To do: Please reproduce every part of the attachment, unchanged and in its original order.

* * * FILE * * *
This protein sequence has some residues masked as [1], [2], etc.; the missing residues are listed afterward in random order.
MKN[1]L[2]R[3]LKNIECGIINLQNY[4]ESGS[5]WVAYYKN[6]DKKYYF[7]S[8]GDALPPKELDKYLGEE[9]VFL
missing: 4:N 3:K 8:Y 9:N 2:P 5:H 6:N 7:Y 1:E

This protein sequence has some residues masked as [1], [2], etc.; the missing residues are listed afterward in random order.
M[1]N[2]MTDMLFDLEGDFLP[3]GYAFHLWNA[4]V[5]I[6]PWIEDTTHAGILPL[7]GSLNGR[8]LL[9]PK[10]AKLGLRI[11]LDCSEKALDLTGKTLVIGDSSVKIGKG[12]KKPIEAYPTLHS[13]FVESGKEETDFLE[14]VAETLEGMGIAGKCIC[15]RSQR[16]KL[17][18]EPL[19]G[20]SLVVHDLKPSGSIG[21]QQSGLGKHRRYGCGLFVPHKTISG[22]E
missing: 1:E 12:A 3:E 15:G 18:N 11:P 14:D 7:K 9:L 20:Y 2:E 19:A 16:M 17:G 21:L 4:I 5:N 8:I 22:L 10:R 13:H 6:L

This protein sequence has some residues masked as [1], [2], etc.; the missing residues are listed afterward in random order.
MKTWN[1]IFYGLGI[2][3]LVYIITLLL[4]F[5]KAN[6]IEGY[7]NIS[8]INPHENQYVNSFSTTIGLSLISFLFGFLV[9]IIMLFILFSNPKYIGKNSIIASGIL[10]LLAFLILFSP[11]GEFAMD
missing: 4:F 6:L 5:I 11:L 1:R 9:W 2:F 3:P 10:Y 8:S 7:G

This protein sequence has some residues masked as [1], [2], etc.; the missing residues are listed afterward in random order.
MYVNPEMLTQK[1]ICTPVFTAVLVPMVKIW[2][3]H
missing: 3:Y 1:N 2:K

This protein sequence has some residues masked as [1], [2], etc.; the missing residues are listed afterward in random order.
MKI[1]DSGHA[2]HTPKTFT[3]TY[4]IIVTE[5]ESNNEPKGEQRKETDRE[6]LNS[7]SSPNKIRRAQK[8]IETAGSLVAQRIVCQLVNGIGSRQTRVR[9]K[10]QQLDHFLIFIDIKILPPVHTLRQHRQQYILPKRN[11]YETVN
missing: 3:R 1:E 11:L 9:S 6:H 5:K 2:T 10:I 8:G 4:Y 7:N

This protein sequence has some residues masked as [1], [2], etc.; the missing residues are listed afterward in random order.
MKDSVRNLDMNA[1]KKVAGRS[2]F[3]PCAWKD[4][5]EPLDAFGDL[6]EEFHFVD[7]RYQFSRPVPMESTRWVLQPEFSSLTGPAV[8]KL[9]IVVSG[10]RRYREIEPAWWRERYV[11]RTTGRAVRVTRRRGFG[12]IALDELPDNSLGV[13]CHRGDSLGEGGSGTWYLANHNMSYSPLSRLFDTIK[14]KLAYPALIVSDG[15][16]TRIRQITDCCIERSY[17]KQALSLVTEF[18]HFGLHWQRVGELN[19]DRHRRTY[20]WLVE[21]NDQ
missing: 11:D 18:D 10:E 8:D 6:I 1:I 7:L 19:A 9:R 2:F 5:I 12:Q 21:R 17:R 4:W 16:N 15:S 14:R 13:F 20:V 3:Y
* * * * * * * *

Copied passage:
This protein sequence has some residues masked as [1], [2], etc.; the missing residues are listed afterward in random order.
MKN[1]L[2]R[3]LKNIECGIINLQNY[4]ESGS[5]WVAYYKN[6]DKKYYF[7]S[8]GDALPPKELDKYLGEE[9]VFL
missing: 4:N 3:K 8:Y 9:N 2:P 5:H 6:N 7:Y 1:E

This protein sequence has some residues masked as [1], [2], etc.; the missing residues are listed afterward in random order.
M[1]N[2]MTDMLFDLEGDFLP[3]GYAFHLWNA[4]V[5]I[6]PWIEDTTHAGILPL[7]GSLNGR[8]LL[9]PK[10]AKLGLRI[11]LDCSEKALDLTGKTLVIGDSSVKIGKG[12]KKPIEAYPTLHS[13]FVESGKEETDFLE[14]VAETLEGMGIAGKCIC[15]RSQR[16]KL[17][18]EPL[19]G[20]SLVVHDLKPSGSIG[21]QQSGLGKHRRYGCGLFVPHKTISG[22]E
missing: 1:E 12:A 3:E 15:G 18:N 11:P 14:D 7:K 9:L 20:Y 2:E 19:A 16:M 17:G 21:L 4:I 5:N 8:I 22:L 10:R 13:H 6:L

This protein sequence has some residues masked as [1], [2], etc.; the missing residues are listed afterward in random order.
MKTWN[1]IFYGLGI[2][3]LVYIITLLL[4]F[5]KAN[6]IEGY[7]NIS[8]INPHENQYVNSFSTTIGLSLISFLFGFLV[9]IIMLFILFSNPKYIGKNSIIASGIL[10]LLAFLILFSP[11]GEFAMD
missing: 4:F 6:L 5:I 11:L 1:R 9:W 2:F 3:P 10:Y 8:S 7:G

This protein sequence has some residues masked as [1], [2], etc.; the missing residues are listed afterward in random order.
MYVNPEMLTQK[1]ICTPVFTAVLVPMVKIW[2][3]H
missing: 3:Y 1:N 2:K

This protein sequence has some residues masked as [1], [2], etc.; the missing residues are listed afterward in random order.
MKI[1]DSGHA[2]HTPKTFT[3]TY[4]IIVTE[5]ESNNEPKGEQRKETDRE[6]LNS[7]SSPNKIRRAQK[8]IETAGSLVAQRIVCQLVNGIGSRQTRVR[9]K[10]QQLDHFLIFIDIKILPPVHTLRQHRQQYILPKRN[11]YETVN
missing: 3:R 1:E 11:L 9:S 6:H 5:K 2:T 10:I 8:G 4:Y 7:N

This protein sequence has some residues masked as [1], [2], etc.; the missing residues are listed afterward in random order.
MKDSVRNLDMNA[1]KKVAGRS[2]F[3]PCAWKD[4][5]EPLDAFGDL[6]EEFHFVD[7]RYQFSRPVPMESTRWVLQPEFSSLTGPAV[8]KL[9]IVVSG[10]RRYREIEPAWWRERYV[11]RTTGRAVRVTRRRGFG[12]IALDELPDNSLGV[13]CHRGDSLGEGGSGTWYLANHNMSYSPLSRLFDTIK[14]KLAYPALIVSDG[15][16]TRIRQITDCCIERSY[17]KQALSLVTEF[18]HFGLHWQRVGELN[19]DRHRRTY[20]WLVE[21]NDQ
missing: 11:D 18:D 10:E 8:D 6:I 1:I 7:L 19:A 9:R 2:F 5:I 12:Q 21:R 17:R 4:W 16:N 15:S 14:R 13:F 20:V 3:Y